What happened

Shares of Fidelity National Information Services (FIS 0.31%) are plummeting today, down 14.6% as 11:55 a.m. ET, despite the payment processing company beating on both sales and earnings estimates this morning.

Heading into its fourth-quarter report, analysts had forecast Fidelity National Information would earn $1.70 per share on sales of just under $3.7 billion. As it turned out, the company earned $1.71 per share (adjusted for one-time items) and generated sales just over $3.7 billion.  

So a win on both counts. But if that's the case, why is Fidelity National stock down so much today?

So what

Let's start with the numbers. Q4 sales grew a bare 1% for Fidelity National, a slowdown from its full-year growth rate of 5%. The bigger surprise, though, was earnings. In stark contrast to the $1.71-per-share "adjusted" profit noted above, Fidelity National's actual earnings as calculated according to generally accepted accounting principles (GAAP) were a startling negative $29.28 per share, wiping out all the year's earlier profit, and pushing the company into a $27.68-per-share loss for the year.  

Fidelity blamed a "non-cash goodwill impairment charge" of $17.6 billion taken on its ill-fated 2019 acquisition of Worldpay for the loss, and announced it will exit this "Merchant Solutions" business to avoid taking further losses.

The spinoff probably won't happen for another 12 months, however. In the meantime, The company warned investors to expect a continued drag on results. First-quarter 2023 sales of about $3.4 billion are likely to fall well short of analyst projections for nearly $3.6 billion, while Q1 earnings -- now expected to range from only $1.17 to $1.23 per share (adjusted) -- will badly miss the Street's prediction for a $1.42 per share profit.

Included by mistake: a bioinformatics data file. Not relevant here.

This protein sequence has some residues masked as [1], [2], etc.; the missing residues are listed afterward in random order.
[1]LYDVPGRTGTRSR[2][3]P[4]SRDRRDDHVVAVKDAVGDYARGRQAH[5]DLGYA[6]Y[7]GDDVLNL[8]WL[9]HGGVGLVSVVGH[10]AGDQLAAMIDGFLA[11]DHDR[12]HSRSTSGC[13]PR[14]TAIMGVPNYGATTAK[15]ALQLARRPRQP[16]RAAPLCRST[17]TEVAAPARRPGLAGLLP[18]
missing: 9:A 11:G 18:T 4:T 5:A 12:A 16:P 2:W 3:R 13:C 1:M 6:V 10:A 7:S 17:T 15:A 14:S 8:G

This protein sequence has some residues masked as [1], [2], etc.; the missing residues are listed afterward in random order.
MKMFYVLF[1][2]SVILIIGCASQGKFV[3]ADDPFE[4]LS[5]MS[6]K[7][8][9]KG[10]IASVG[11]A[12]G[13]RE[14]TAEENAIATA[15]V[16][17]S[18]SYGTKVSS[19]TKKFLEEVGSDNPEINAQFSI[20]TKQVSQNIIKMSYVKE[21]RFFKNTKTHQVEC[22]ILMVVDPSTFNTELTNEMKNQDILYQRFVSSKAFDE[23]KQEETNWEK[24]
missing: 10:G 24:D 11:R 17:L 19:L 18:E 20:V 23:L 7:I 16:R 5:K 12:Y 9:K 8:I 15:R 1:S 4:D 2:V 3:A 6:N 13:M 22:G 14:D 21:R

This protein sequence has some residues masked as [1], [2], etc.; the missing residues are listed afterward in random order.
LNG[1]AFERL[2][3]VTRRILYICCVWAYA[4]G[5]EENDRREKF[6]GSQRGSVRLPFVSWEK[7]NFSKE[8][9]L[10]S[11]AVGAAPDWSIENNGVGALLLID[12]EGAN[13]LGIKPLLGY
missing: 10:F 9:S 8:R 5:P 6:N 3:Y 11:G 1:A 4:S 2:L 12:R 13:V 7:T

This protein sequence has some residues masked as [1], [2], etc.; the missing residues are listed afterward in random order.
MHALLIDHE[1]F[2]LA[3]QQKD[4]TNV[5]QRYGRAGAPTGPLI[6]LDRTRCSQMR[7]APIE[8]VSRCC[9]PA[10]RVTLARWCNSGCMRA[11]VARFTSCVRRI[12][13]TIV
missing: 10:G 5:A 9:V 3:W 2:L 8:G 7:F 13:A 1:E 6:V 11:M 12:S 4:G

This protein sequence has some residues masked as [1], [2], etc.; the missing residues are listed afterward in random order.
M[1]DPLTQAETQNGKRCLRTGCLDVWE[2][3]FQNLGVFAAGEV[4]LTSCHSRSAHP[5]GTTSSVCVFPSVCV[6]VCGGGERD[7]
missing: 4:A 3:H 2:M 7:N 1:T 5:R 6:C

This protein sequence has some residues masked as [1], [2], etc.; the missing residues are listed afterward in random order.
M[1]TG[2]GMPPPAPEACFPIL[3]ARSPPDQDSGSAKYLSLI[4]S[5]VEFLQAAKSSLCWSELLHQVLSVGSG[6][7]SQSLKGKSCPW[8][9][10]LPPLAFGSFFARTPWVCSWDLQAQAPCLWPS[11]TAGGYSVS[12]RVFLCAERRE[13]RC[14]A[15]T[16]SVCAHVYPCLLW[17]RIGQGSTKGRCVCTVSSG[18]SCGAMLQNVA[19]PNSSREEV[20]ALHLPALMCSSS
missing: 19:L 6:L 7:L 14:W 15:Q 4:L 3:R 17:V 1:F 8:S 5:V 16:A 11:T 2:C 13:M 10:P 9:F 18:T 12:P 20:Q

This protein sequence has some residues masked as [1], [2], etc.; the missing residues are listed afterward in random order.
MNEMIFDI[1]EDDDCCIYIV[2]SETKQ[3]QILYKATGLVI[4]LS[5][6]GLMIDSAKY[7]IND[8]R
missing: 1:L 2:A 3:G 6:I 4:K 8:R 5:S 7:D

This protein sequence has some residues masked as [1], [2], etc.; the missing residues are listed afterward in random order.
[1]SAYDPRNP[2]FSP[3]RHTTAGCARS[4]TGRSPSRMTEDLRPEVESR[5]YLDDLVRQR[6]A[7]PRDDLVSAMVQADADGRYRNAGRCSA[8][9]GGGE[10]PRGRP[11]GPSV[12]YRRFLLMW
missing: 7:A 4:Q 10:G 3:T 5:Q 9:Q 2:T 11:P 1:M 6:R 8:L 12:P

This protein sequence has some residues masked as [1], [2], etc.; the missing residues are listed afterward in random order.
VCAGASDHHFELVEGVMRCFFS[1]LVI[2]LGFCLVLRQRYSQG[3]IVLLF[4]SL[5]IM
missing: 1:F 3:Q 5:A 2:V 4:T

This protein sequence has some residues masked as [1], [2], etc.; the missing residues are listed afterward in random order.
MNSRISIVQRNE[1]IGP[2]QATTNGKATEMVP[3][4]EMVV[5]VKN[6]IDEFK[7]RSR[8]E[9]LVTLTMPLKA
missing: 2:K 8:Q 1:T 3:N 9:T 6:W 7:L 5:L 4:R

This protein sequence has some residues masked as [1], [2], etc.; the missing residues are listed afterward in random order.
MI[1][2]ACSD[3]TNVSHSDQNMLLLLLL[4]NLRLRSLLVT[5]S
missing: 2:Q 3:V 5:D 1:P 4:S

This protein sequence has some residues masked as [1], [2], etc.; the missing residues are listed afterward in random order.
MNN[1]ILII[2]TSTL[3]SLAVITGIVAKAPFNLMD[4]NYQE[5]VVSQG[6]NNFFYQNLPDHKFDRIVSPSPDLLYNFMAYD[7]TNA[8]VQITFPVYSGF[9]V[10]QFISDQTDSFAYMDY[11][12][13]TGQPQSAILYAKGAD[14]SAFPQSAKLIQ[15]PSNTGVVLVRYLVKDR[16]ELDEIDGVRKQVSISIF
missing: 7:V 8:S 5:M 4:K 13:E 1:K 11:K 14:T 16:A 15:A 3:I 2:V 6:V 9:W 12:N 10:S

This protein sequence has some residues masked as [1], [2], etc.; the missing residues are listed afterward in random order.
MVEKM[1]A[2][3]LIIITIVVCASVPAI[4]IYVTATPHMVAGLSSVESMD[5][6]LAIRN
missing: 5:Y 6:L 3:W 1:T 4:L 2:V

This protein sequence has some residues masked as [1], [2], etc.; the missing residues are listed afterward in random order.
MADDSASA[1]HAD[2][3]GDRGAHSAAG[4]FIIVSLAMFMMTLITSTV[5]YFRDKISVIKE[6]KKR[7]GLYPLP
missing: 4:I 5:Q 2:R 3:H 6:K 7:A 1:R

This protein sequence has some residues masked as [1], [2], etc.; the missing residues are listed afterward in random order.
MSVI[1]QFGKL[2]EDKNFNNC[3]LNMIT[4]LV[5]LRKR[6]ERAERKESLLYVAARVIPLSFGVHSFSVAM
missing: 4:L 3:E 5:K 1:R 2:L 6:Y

Indeed, the spinoff appears likely to tank results for all of 2023. Fidelity National's full-year prediction is for sales as low as $14.2 billion (analysts had estimated more than $15 billion), and earnings of no more than $6 a share (again, the consensus here was $6.57 per share).

Now what

Long story short, Fidelity National may have "beat" earnings in Q4 2022, but 2023 is going to look a lot worse for investors -- at least until the spinoff takes place.

In that regard, Fidelity National told investors that it's planning to implement a tax-free spinoff of what used to be called Worldpay and reinstall former Worldpay CEO Charles Drucker after it's spun off within the next 12 months. Fidelity National, meanwhile, will return to its focus on being a "leading provider of financial technology solutions for financial institutions, capital markets firms, clients and corporates globally."  

Despite management's assurances that this will be good for both of the companies once they're separate again, investors today seem more focused on the near-term disruption and weaker sales and earnings -- and of course, the big loss the payment processor just incurred.

I can't say I blame them.